Workshop Performance of YAPPIE: A Musical Comedy

Two months ago I officially signed on to write the book and lyrics for an original musical about Asian Americans. As of today, we are 11 days out from the workshop performance of Yappie: A Musical Comedy.

Hours before rehearsal last night I started to get nervous. My leg was twitchy; I felt my heart rate rise; I tried to control my breathing. The magnitude of this project and the urgency to get it ready by October 4 finally hit me. I’ve spent most of the past two months writing dialogue and lyrics; thinking about dialogue and lyrics (which come at the most inopportune time, like when you’re in the bathroom); editing scenes; reading scenes out loud; discussing scenes, themes, and dialogue with the creative team; reworking the storyboard; calling my sister at random times throughout the night to ask if a scene, situation, or line is funny; doubting my own sense of humor and ability to write humor; and staring at the blinking cursor on Microsoft Word for long, excruciating minutes.

I knew October 4 was coming, but I was focused on the script, trying to let a story unfold. A story I wasn’t too sure of when I first began to write it. A story I wasn’t sure I could write given my inexperience with writing plays and songs.

At some point in rehearsal last night, I hit my stride. I heard the actors breathe life into two new scenes I wrote this week, and I let myself be proud of it. I was proud of my work. Scratch that. I AM proud of my work.

Sometimes I don’t give myself enough credit. I know a lot of women who don’t; we just do the work and keep doing the work, praise or no praise. That’s not a cycle I want to continue, so I am taking up this space. I am embracing the compliments and assurances the creative team and cast send my way. I am owning this story and this experience and everything that comes with it. I’ve been full of excitement; I’ve been frustrated; I’ve been upset; I’ve silenced myself; I’ve procrastinated on grad school assignments because all I want to do is write this musical; I’ve let the doubts take over my day; I’ve been happy. And I am always grateful.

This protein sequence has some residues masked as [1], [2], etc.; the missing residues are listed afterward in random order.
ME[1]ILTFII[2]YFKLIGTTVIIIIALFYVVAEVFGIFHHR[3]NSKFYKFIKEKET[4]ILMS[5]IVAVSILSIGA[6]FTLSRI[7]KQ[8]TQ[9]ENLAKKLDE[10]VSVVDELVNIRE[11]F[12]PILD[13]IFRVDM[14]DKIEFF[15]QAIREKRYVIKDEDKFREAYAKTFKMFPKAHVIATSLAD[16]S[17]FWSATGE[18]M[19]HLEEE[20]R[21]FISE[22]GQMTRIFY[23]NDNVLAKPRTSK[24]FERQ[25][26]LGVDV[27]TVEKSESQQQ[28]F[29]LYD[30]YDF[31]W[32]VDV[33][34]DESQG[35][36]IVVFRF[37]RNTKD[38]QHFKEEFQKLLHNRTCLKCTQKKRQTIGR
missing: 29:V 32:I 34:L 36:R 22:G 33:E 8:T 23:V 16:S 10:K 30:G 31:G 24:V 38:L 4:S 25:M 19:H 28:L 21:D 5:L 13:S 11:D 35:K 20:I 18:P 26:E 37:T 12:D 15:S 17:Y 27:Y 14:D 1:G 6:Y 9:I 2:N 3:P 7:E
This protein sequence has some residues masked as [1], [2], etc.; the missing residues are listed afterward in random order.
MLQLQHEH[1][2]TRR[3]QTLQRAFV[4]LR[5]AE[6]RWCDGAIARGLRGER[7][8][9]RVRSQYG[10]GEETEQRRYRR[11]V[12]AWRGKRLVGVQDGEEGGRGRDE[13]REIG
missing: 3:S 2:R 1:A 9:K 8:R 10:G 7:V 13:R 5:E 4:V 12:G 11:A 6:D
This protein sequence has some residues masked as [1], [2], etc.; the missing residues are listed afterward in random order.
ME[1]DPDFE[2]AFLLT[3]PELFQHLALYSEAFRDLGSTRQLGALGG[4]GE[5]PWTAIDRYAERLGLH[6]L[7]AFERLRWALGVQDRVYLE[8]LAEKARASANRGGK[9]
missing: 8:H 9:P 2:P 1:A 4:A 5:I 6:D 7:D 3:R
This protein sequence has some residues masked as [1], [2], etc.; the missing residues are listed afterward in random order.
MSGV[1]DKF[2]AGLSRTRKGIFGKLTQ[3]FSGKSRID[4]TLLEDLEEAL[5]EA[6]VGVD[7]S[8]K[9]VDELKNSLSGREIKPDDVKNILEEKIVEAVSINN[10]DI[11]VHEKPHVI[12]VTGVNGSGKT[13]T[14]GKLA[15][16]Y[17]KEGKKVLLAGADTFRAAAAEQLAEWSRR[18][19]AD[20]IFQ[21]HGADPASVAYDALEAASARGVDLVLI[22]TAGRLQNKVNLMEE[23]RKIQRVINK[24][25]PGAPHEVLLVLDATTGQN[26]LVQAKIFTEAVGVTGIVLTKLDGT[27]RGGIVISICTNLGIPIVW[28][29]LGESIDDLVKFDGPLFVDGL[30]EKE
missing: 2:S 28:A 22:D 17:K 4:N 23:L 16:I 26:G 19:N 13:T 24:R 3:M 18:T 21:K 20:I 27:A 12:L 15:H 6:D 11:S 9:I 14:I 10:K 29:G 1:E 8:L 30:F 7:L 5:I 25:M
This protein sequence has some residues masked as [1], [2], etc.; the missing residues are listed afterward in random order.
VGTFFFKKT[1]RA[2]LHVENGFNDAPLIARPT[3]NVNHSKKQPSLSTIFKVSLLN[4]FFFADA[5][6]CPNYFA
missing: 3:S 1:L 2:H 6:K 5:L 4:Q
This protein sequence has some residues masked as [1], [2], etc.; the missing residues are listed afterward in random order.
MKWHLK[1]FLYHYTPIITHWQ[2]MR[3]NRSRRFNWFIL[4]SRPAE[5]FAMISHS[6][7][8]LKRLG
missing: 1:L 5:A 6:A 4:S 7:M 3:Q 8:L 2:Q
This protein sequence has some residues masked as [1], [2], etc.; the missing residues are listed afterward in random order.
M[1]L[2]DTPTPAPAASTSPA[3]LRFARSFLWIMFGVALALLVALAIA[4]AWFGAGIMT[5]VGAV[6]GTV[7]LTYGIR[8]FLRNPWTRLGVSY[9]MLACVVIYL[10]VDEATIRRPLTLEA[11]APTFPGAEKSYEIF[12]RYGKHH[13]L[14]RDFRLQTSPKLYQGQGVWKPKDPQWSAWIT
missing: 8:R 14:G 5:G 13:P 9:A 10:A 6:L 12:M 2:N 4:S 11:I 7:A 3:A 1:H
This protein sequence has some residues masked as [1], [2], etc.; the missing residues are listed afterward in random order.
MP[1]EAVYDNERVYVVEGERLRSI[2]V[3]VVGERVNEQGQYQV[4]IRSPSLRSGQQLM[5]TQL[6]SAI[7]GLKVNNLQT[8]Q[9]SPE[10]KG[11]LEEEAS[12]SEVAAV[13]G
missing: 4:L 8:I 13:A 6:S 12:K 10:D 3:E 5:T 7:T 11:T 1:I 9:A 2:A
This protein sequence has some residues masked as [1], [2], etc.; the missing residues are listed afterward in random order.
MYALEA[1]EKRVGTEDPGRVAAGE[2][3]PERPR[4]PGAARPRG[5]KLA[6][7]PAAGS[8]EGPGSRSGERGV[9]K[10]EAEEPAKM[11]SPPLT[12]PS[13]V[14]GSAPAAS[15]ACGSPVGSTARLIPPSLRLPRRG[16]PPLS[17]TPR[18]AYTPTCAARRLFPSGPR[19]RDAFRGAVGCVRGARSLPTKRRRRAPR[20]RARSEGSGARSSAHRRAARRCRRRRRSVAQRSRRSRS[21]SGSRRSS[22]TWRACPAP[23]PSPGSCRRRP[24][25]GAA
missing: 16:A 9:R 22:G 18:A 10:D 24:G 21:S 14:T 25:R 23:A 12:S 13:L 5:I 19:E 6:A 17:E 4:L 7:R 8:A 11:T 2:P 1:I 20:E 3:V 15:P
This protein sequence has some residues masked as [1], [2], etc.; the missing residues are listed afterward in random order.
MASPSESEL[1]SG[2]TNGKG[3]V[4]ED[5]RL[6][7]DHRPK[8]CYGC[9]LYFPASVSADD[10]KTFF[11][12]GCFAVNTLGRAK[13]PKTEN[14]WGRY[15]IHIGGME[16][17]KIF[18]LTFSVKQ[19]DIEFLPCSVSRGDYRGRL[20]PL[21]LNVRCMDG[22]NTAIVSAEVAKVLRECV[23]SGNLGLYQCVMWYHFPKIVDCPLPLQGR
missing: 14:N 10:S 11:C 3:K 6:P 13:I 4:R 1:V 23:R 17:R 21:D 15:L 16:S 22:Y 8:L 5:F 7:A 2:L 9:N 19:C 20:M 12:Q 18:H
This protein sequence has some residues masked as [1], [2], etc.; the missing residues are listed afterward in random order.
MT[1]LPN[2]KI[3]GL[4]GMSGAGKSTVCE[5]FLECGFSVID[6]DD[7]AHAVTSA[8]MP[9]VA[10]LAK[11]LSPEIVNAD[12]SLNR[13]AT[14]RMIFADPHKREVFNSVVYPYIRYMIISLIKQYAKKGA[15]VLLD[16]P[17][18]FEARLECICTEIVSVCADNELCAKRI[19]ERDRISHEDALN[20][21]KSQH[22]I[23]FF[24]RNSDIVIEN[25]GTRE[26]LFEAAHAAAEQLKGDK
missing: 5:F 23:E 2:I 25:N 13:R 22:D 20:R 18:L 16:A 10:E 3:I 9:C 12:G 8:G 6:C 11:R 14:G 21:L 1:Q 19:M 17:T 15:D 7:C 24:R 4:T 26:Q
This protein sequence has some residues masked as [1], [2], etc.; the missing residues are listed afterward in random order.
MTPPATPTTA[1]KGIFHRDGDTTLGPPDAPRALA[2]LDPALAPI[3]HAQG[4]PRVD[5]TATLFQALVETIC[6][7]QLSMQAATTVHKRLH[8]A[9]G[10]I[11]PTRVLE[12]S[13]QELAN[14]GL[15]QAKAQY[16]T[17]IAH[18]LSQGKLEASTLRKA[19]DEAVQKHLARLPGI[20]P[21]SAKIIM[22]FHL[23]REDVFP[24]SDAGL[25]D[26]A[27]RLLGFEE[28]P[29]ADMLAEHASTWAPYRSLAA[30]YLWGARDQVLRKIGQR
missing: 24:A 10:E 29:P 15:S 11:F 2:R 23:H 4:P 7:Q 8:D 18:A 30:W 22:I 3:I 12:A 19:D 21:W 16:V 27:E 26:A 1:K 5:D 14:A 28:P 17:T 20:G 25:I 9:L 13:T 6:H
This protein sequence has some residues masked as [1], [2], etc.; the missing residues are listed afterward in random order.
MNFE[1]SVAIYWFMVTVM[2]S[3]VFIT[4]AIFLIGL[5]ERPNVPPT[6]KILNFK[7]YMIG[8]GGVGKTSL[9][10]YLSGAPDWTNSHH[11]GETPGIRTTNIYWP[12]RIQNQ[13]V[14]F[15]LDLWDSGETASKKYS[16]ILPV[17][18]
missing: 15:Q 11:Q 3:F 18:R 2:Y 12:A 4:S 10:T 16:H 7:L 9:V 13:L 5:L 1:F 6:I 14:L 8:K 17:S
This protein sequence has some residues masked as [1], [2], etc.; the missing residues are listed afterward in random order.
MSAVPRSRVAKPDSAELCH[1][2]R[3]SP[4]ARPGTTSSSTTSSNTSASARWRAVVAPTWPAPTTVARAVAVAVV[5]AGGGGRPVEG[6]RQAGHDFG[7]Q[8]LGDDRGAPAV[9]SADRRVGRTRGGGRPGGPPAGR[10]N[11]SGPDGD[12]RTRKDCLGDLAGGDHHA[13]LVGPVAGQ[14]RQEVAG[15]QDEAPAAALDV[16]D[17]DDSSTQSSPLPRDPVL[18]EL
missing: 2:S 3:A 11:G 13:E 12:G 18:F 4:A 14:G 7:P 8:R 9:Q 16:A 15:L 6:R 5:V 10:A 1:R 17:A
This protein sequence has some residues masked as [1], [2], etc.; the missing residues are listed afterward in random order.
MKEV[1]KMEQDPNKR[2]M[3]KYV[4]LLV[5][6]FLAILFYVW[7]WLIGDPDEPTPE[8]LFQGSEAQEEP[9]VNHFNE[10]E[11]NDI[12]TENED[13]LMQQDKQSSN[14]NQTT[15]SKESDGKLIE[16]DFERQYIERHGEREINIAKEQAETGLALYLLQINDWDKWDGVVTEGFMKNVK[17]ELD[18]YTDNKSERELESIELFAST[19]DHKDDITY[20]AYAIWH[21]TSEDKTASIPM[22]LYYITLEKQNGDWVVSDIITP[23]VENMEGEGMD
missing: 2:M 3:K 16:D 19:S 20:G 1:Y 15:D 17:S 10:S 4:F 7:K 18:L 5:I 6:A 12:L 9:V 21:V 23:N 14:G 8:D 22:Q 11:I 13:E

I am beyond fortunate to work with and be supported by the dream team of Roger Wu Fu + Bobby Ge + Donna Ibale. So many factors in our individual lives converged to bring us together. When I think about it, the machinations began last summer: an arts organization focused on AAPIs was in the works in which Donna was a founder; Roger and Bobby started their graduate program at Peabody; I quit my job. None of us thought we would be here right now, days away from the premiere of an original musical (maybe Donna). But here we are. And it’s exactly where I want to be.


Yappie (a combination of YAP, a young Asian professional, and yuppie) follows the story of Grace, a young Asian professional living her best life in the corporate world. Or is she? Passed over for a promotion, Grace finds herself in the unlikeliest of places: auditioning for a musical. Having spent most of her life living up to the expectations of her family, Grace begins to question who she is, what she wants, and what it means to be Asian American. Yappie: A Musical Comedy promises to be a fun journey asking hard questions about identity and stereotypes with tons of empathy, warmth, and lots of laughs. 

Story by Roger Wu Fu, Jenny C. Lares & Bobby Ge

Book & Lyrics by Jenny C. Lares | Music & Lyrics by Bobby Ge

Directed by Donna Ibale | Produced by Roger Wu Fu & Donna Ibale

Tickets: $8 General Admission, $5 for college students, Free for JHU students/faculty/staff

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